LXD runs safe containers. This is achieved mostly through the use of user namespaces which make it possible to run containers unprivileged, greatly limiting the attack surface.
User namespaces work by mapping a set of uids and gids on the host to a set of uids and gids in the container.
For example, we can define that the host uids and gids from 100000 to 165535 may be used by LXD and should be mapped to uid/gid 0 through 65535 in the container.
As a result a process running as uid 0 in the container will actually be running as uid 100000.
Allocations should always be of at least 65536 uids and gids to cover the POSIX range including root (0) and nobody (65534).
User namespaces require a kernel >= 3.12, LXD will start even on older kernels but will refuse to start containers.
On most hosts, LXD will check
allocations for the "lxd" user and on first start, set the default
profile to use the first 65536 uids and gids from that range.
If the range is shorter than 65536 (which includes no range at all), then LXD will fail to create or start any container until this is corrected.
If some but not all of
newuidmap (path lookup)
newgidmap (path lookup) can be found on the system, LXD will fail
the startup of any container until this is corrected as this shows a
broken shadow setup.
If none of those files can be found, then LXD will assume a 1000000000 uid/gid range starting at a base uid/gid of 1000000.
This is the most common case and is usually the recommended setup when not running on a system which also hosts fully unprivileged containers (where the container runtime itself runs as a user).
The source map is sent when moving containers between hosts so that they can be remapped on the receiving host.
LXD supports using different idmaps per container, to further isolate
containers from each other. This is controlled with two per-container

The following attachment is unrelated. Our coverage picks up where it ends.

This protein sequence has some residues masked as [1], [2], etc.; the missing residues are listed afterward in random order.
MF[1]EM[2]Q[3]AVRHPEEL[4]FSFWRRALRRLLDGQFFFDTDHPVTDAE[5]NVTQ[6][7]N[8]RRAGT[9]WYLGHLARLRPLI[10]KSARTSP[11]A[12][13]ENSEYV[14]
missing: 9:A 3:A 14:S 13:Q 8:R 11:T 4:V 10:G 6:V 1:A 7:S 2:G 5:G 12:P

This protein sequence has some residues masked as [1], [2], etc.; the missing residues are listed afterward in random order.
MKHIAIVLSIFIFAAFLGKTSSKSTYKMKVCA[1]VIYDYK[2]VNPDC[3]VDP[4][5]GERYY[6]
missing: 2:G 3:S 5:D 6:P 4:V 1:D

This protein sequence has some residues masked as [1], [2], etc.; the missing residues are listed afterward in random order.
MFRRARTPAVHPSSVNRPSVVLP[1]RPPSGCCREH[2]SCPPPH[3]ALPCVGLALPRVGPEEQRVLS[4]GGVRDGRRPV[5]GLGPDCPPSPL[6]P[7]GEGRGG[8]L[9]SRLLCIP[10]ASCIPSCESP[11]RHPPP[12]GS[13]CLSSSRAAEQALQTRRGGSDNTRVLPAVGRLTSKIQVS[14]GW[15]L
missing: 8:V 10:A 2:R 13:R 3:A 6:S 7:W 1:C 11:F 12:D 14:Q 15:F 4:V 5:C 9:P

security.idmap.isolated will have a unique id range computed
for them among the other containers with
security.idmap.isolated set (if none
is available, setting this key will simply fail).
security.idmap.size set will have their id range set to this
size. Isolated containers without this property set default to a id range of
size 65536; this allows for POSIX compliance and a "nobody" user inside the
To select a specific map, the
security.idmap.base key will let you
override the auto-detection mechanism and tell LXD what host uid/gid you
want to use as the base for the container.
These properties require a container reboot to take effect.
LXD also supports customizing bits of the idmap, e.g. to allow users to bind
mount parts of the host's filesystem into a container without the need for any
uid-shifting filesystem. The per-container configuration key for this is
raw.idmap, and looks like:
both 1000 1000 uid 50-60 500-510 gid 100000-110000 10000-20000
The first line configures both the uid and gid 1000 on the host to map to uid 1000 inside the container (this can be used for example to bind mount a user's home directory into a container).
The second and third lines map only the uid or gid ranges into the container, respectively. The second entry per line is the source id, i.e. the id on the host, and the third entry is the range inside the container. These ranges must be the same size.
This property requires a container reboot to take effect.